On January 27, 2023, FERC approved the Midcontinent Independent System Operator, Inc. (“MISO”) Transmission Owners’ (“TOs”) proposal to terminate reactive power charges and compensation under MISO’s Open Access Transmission, Energy, and Operating Reserve Markets Tariff (“Tariff”), effective December 1, 2022. As a result, MISO will no longer charge transmission customers for reactive power service within the standard power range, and no generators, whether affiliated with the MISO TOs or not, will receive compensation for providing reactive power service within the standard power factor range. Nevertheless, FERC’s determination does not affect MISO generators’ ongoing obligation to provide reactive power. If MISO directs a generator to provide reactive power outside of the standard power factor range, the generator will be compensated based on existing mechanisms already included in MISO’s Tariff.
As part of its order, FERC explained that Order Nos. 2003 and 2003-A (which adopted a standard agreement for the interconnection of large generation facilities) require interconnecting generators to maintain a standard power factor range of 0.95 leading to 0.95 lagging. Order No. 2003-A also set out a “comparability standard.” That is, if the transmission provider pays its own or affiliated generators for reactive power within the standard range, it must also pay unaffiliated interconnection customers. Compensation for reactive power service is governed by Schedule 2 of MISO’s Tariff. Under Schedule 2, reactive service must be provided for each transaction on MISO’s transmission system, and MISO will compensate generators (or other sources providing reactive service) for offering such service.
In accepting the MISO TOs’ proposal, FERC explained that providing reactive power within the standard power factor range is “in the first instance, an obligation of the interconnecting generator and good utility practice.” According to FERC, the comparability standard under Order Nos. 2003 and 2003-A entitles a generator to compensation for reactive power within the standard power factor range if, and only if, the transmission provider pays its own or affiliated generators for reactive power within the standard power factor range. Where a transmission provider does not separately compensate its own or affiliated generators, it is not required to separately compensate non-affiliated generators. FERC added that Order Nos. 2003 and 2003-A do not prevent a transmission provider from discontinuing such compensation, and that its prior precedent permits the elimination of compensation for reactive power within the standard power factor range for all generators.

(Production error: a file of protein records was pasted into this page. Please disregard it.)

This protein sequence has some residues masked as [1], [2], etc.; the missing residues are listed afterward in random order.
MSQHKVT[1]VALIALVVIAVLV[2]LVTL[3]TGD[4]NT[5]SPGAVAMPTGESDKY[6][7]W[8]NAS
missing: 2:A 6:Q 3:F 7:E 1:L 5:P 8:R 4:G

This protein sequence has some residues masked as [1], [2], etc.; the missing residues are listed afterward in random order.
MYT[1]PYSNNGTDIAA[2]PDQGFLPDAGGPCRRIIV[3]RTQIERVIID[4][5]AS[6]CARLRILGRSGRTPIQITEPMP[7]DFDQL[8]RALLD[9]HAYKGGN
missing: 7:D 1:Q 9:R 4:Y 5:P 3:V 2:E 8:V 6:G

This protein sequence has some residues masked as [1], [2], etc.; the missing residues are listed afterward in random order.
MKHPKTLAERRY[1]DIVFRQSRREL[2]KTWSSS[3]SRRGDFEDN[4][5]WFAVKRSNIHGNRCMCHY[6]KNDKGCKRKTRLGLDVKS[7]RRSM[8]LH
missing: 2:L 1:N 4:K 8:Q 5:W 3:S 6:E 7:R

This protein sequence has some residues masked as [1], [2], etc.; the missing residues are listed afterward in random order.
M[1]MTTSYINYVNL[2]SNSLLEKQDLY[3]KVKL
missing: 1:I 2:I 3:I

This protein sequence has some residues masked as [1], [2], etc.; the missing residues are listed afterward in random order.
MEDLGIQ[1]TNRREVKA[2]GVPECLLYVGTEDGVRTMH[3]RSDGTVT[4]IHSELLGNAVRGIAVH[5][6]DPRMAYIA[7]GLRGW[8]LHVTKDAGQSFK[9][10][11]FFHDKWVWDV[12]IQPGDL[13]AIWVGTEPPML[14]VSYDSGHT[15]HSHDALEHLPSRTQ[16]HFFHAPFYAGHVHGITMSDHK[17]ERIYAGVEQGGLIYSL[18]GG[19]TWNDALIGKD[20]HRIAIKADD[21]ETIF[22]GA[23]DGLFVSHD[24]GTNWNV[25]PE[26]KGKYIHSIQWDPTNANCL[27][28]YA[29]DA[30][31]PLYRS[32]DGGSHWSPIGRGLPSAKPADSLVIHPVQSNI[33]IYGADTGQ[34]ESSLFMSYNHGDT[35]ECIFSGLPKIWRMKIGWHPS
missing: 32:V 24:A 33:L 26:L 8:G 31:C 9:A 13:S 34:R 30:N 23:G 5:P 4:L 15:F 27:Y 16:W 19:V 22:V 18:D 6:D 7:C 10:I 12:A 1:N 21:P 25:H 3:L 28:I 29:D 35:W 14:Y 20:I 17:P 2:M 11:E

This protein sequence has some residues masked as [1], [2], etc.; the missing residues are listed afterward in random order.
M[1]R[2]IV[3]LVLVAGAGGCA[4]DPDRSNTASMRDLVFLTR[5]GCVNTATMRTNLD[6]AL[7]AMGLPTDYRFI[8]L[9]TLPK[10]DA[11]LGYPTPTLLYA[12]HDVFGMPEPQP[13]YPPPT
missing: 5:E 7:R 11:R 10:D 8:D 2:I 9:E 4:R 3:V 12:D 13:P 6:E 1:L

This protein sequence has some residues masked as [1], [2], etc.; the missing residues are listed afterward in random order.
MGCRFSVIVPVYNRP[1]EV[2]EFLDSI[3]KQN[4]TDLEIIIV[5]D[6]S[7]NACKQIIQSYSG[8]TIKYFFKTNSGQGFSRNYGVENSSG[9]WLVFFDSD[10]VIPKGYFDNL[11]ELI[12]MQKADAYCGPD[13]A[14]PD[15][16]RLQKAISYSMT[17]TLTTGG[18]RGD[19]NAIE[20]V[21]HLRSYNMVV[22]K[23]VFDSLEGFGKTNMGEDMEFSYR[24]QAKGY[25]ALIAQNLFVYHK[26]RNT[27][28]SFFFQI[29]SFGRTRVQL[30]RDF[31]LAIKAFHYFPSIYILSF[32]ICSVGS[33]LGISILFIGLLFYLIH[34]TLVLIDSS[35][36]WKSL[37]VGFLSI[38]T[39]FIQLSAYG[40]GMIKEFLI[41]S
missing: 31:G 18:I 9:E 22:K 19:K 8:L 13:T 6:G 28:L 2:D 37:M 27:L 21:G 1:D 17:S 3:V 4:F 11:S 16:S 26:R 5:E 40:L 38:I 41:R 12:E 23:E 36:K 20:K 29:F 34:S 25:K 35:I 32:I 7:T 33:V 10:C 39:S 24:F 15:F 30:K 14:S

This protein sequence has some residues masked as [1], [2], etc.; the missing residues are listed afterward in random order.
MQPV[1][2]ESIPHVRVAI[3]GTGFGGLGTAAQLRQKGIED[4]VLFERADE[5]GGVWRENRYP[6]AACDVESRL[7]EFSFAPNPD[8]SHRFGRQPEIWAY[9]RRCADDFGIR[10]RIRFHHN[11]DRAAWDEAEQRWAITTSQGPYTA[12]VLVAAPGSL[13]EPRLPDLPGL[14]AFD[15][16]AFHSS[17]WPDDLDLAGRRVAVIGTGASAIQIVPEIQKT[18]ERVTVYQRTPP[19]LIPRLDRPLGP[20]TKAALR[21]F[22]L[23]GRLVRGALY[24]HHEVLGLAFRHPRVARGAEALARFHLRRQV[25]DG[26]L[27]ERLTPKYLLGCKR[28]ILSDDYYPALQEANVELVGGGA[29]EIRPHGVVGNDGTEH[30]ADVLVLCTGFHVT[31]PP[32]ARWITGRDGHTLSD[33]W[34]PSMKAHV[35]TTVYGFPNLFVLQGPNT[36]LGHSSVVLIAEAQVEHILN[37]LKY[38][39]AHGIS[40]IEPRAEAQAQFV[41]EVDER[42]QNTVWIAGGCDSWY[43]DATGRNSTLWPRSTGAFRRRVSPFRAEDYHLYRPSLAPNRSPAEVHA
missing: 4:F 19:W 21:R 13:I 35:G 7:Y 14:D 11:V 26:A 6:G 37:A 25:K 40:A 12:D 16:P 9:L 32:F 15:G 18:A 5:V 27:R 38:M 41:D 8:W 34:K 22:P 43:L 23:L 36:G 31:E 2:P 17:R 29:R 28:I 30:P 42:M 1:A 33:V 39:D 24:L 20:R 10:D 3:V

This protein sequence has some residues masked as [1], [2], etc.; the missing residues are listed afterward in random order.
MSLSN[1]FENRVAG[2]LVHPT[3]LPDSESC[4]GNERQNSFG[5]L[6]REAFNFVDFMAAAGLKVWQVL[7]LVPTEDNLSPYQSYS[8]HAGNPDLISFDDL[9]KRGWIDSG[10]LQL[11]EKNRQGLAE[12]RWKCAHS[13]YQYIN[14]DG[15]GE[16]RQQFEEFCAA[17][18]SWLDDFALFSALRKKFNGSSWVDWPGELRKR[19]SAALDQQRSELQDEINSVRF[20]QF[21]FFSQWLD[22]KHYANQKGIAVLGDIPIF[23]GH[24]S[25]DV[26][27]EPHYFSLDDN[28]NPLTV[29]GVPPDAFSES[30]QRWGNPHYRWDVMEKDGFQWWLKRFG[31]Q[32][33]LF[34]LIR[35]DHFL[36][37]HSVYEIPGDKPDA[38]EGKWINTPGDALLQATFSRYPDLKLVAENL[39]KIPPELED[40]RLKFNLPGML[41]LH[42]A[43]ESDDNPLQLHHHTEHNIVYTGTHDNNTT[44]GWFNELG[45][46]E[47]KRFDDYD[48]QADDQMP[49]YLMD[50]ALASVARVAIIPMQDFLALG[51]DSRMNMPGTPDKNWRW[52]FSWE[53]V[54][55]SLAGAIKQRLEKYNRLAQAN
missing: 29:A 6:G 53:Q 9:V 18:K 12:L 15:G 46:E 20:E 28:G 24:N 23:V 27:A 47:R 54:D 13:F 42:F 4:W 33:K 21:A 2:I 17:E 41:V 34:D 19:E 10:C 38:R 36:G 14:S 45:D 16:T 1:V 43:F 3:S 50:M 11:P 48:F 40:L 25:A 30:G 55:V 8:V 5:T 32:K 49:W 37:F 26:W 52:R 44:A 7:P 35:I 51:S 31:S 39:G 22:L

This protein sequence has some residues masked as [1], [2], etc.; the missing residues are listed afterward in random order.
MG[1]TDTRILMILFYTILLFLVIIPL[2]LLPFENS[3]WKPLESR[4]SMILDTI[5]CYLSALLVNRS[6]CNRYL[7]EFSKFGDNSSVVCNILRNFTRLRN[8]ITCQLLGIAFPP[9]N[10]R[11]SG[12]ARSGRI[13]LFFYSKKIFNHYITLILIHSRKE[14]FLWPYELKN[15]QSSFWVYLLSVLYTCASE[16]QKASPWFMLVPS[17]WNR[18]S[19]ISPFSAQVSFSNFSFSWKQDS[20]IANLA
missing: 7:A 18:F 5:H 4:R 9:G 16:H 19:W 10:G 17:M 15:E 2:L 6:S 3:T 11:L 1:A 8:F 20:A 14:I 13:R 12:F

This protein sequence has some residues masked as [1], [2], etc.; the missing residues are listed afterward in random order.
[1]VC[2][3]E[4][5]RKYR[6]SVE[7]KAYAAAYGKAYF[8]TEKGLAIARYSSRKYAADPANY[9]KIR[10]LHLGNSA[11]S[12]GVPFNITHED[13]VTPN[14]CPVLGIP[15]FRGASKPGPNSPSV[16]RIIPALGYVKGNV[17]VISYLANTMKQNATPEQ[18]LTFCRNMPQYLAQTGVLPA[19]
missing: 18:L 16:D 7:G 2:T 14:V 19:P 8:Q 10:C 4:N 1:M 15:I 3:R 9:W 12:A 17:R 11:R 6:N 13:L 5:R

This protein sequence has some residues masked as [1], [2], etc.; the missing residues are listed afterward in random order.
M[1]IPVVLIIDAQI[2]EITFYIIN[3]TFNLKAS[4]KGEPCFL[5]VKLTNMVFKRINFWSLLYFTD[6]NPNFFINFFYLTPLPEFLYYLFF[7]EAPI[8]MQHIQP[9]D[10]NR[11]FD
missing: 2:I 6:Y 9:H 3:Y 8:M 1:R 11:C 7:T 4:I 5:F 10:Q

FERC’s order also rejected certain protests arguing: that generators rely on compensation for reactive service to remain financially viable; that eliminating reactive power compensation will negatively impact system reliability by forcing uneconomic generators into retirement; and that doing so discriminates against independent power producers. Addressing reliability concerns, FERC noted that protestors’ claims that uneconomic generators would be forced into retirement were speculative, and that providing reactive power service within the standard power factor range requires little or no incremental investment. Regarding concerns that the MISO TOs’ own generation will have a competitive advantage over independent power producers because they will be able to recover their lost revenue through retail rates, FERC acknowledged this as a possibility, but held that the MISO TOs are treating their own and affiliated generators comparably to independent power producers’ generators given that neither will receive reactive power compensation. In addition, FERC pointed out that both TO-affiliated generators and non-affiliated generators may pursue recovery of any lost revenue in other ways, including through power purchase agreements.
Commissioner Danly issued a dissenting opinion, explaining that the MISO TOs did not meet their burden to provide substantial evidence that eliminating reactive power compensation is just and reasonable. Commissioner Danly highlighted that reactive power compensation is currently a $220 million (and increasing) annual revenue requirement and that eliminating all reactive power rates will have a negative rate impact on generators not affiliated with the MISO TOs. Commissioner Clements issued a concurring opinion explaining that this decision should have incorporated more stakeholder input, and that MISO stakeholders should consider more effective alternatives to cost-based reactive power compensation going forward.
A copy of the order, issued in docket ER23-523 et al., can be found here.